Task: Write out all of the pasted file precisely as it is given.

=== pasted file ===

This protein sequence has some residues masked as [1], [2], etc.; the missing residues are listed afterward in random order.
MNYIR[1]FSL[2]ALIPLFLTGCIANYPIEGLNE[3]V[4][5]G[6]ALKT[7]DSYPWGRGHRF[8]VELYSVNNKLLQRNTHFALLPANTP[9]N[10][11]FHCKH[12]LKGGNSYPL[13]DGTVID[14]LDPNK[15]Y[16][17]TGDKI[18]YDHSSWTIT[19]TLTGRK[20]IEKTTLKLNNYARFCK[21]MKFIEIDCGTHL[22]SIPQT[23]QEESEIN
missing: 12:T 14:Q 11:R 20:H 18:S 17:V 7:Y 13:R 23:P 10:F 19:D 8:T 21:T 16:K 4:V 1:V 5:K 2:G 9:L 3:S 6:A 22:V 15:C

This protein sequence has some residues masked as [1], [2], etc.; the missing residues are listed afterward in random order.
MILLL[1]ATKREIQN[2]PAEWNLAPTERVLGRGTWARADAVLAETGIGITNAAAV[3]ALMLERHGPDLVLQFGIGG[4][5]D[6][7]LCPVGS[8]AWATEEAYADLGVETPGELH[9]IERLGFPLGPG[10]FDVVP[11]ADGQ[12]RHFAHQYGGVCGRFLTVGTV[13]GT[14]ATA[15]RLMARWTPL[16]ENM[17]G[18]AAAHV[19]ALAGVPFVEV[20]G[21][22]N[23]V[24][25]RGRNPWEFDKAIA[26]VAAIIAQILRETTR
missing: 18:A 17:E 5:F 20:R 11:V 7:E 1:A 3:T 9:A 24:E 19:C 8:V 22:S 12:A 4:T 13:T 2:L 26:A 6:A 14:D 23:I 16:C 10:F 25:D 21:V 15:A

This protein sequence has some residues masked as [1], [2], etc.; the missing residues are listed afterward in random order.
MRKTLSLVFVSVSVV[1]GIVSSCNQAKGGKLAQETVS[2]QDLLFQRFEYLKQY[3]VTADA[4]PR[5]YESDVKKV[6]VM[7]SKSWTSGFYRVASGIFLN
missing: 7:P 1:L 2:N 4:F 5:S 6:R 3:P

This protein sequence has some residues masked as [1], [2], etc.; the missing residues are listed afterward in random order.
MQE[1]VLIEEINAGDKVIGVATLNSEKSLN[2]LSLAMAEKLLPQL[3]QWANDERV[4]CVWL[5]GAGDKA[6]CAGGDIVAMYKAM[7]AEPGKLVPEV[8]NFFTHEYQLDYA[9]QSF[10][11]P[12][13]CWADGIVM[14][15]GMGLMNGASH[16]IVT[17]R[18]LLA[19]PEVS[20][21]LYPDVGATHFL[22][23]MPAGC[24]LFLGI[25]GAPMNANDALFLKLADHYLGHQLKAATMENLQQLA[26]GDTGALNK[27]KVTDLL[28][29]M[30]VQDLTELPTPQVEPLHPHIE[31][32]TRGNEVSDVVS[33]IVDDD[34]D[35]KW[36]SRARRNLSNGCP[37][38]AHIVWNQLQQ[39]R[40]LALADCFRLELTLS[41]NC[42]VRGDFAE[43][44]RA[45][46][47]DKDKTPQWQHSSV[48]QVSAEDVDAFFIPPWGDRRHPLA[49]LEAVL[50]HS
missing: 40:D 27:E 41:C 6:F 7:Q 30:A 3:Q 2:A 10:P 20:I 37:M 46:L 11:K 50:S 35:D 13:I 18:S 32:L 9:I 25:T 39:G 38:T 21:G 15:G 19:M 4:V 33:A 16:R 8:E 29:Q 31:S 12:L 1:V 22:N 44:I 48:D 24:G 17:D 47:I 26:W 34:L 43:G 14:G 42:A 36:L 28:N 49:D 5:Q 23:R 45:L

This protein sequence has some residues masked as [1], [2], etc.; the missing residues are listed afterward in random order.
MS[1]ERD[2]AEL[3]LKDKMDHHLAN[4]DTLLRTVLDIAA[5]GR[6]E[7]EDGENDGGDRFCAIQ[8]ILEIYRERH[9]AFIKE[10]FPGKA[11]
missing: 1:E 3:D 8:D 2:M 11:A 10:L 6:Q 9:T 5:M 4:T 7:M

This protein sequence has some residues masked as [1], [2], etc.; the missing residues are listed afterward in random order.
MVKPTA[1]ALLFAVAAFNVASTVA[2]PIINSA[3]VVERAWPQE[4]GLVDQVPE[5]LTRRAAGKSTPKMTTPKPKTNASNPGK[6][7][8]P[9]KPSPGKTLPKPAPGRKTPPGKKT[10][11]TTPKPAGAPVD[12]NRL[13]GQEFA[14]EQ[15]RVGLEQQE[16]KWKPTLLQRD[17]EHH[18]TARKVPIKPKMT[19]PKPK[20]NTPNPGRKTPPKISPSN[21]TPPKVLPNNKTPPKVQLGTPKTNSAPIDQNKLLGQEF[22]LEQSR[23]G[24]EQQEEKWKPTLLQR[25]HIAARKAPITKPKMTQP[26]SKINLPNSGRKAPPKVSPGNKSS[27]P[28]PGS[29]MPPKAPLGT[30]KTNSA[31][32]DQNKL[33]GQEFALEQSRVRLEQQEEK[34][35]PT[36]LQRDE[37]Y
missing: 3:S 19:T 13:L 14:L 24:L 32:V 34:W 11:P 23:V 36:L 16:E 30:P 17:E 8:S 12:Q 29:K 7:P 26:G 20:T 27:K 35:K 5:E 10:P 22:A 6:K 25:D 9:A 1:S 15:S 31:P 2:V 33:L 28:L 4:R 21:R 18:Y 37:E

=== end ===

This protein sequence has some residues masked as [1], [2], etc.; the missing residues are listed afterward in random order.
MNYIR[1]FSL[2]ALIPLFLTGCIANYPIEGLNE[3]V[4][5]G[6]ALKT[7]DSYPWGRGHRF[8]VELYSVNNKLLQRNTHFALLPANTP[9]N[10][11]FHCKH[12]LKGGNSYPL[13]DGTVID[14]LDPNK[15]Y[16][17]TGDKI[18]YDHSSWTIT[19]TLTGRK[20]IEKTTLKLNNYARFCK[21]MKFIEIDCGTHL[22]SIPQT[23]QEESEIN
missing: 12:T 14:Q 11:R 20:H 18:S 17:V 7:Y 13:R 23:P 10:F 19:D 8:T 21:T 16:K 4:V 1:V 5:K 2:G 9:L 3:S 6:A 22:V 15:C

This protein sequence has some residues masked as [1], [2], etc.; the missing residues are listed afterward in random order.
MILLL[1]ATKREIQN[2]PAEWNLAPTERVLGRGTWARADAVLAETGIGITNAAAV[3]ALMLERHGPDLVLQFGIGG[4][5]D[6][7]LCPVGS[8]AWATEEAYADLGVETPGELH[9]IERLGFPLGPG[10]FDVVP[11]ADGQ[12]RHFAHQYGGVCGRFLTVGTV[13]GT[14]ATA[15]RLMARWTPL[16]ENM[17]G[18]AAAHV[19]ALAGVPFVEV[20]G[21][22]N[23]V[24][25]RGRNPWEFDKAIA[26]VAAIIAQILRETTR
missing: 18:A 17:E 5:F 20:R 11:V 7:E 1:A 3:T 9:A 24:E 19:C 8:V 22:S 12:A 4:T 13:T 2:L 26:A 6:A 14:D 23:I 16:C 10:F 25:D 21:V 15:A

This protein sequence has some residues masked as [1], [2], etc.; the missing residues are listed afterward in random order.
MRKTLSLVFVSVSVV[1]GIVSSCNQAKGGKLAQETVS[2]QDLLFQRFEYLKQY[3]VTADA[4]PR[5]YESDVKKV[6]VM[7]SKSWTSGFYRVASGIFLN
missing: 7:P 1:L 2:N 4:F 5:S 6:R 3:P

This protein sequence has some residues masked as [1], [2], etc.; the missing residues are listed afterward in random order.
MQE[1]VLIEEINAGDKVIGVATLNSEKSLN[2]LSLAMAEKLLPQL[3]QWANDERV[4]CVWL[5]GAGDKA[6]CAGGDIVAMYKAM[7]AEPGKLVPEV[8]NFFTHEYQLDYA[9]QSF[10][11]P[12][13]CWADGIVM[14][15]GMGLMNGASH[16]IVT[17]R[18]LLA[19]PEVS[20][21]LYPDVGATHFL[22][23]MPAGC[24]LFLGI[25]GAPMNANDALFLKLADHYLGHQLKAATMENLQQLA[26]GDTGALNK[27]KVTDLL[28][29]M[30]VQDLTELPTPQVEPLHPHIE[31][32]TRGNEVSDVVS[33]IVDDD[34]D[35]KW[36]SRARRNLSNGCP[37][38]AHIVWNQLQQ[39]R[40]LALADCFRLELTLS[41]NC[42]VRGDFAE[43][44]RA[45][46][47]DKDKTPQWQHSSV[48]QVSAEDVDAFFIPPWGDRRHPLA[49]LEAVL[50]HS
missing: 40:D 27:E 41:C 6:F 7:Q 30:A 3:Q 2:A 10:P 20:I 37:M 46:L 11:K 50:S 35:D 13:I 18:S 32:L 9:I 25:T 39:G 38:T 21:G 15:G 19:M 4:V 33:A 16:R 8:E 29:Q 31:S 12:L 1:V 22:N 44:I 48:D 24:G 17:D 47:I 26:W 34:L 43:G 14:G 42:A 36:L 28:N 49:D 5:Q 23:R 45:L

This protein sequence has some residues masked as [1], [2], etc.; the missing residues are listed afterward in random order.
MS[1]ERD[2]AEL[3]LKDKMDHHLAN[4]DTLLRTVLDIAA[5]GR[6]E[7]EDGENDGGDRFCAIQ[8]ILEIYRERH[9]AFIKE[10]FPGKA[11]
missing: 1:E 3:D 8:D 2:M 11:A 10:L 6:Q 9:T 5:M 4:T 7:M

This protein sequence has some residues masked as [1], [2], etc.; the missing residues are listed afterward in random order.
MVKPTA[1]ALLFAVAAFNVASTVA[2]PIINSA[3]VVERAWPQE[4]GLVDQVPE[5]LTRRAAGKSTPKMTTPKPKTNASNPGK[6][7][8]P[9]KPSPGKTLPKPAPGRKTPPGKKT[10][11]TTPKPAGAPVD[12]NRL[13]GQEFA[14]EQ[15]RVGLEQQE[16]KWKPTLLQRD[17]EHH[18]TARKVPIKPKMT[19]PKPK[20]NTPNPGRKTPPKISPSN[21]TPPKVLPNNKTPPKVQLGTPKTNSAPIDQNKLLGQEF[22]LEQSR[23]G[24]EQQEEKWKPTLLQR[25]HIAARKAPITKPKMTQP[26]SKINLPNSGRKAPPKVSPGNKSS[27]P[28]PGS[29]MPPKAPLGT[30]KTNSA[31][32]DQNKL[33]GQEFALEQSRVRLEQQEEK[34][35]PT[36]LQRDE[37]Y
missing: 3:S 19:T 13:L 14:L 24:L 32:V 34:W 11:P 23:V 36:L 16:E 30:P 17:E 8:S 12:Q 29:K 7:P 26:G 20:T 27:K 35:K 5:E 10:P 22:A 6:K 25:D 9:A 1:S 15:S 31:P 2:V 33:L 28:L 4:R 21:R 18:Y 37:E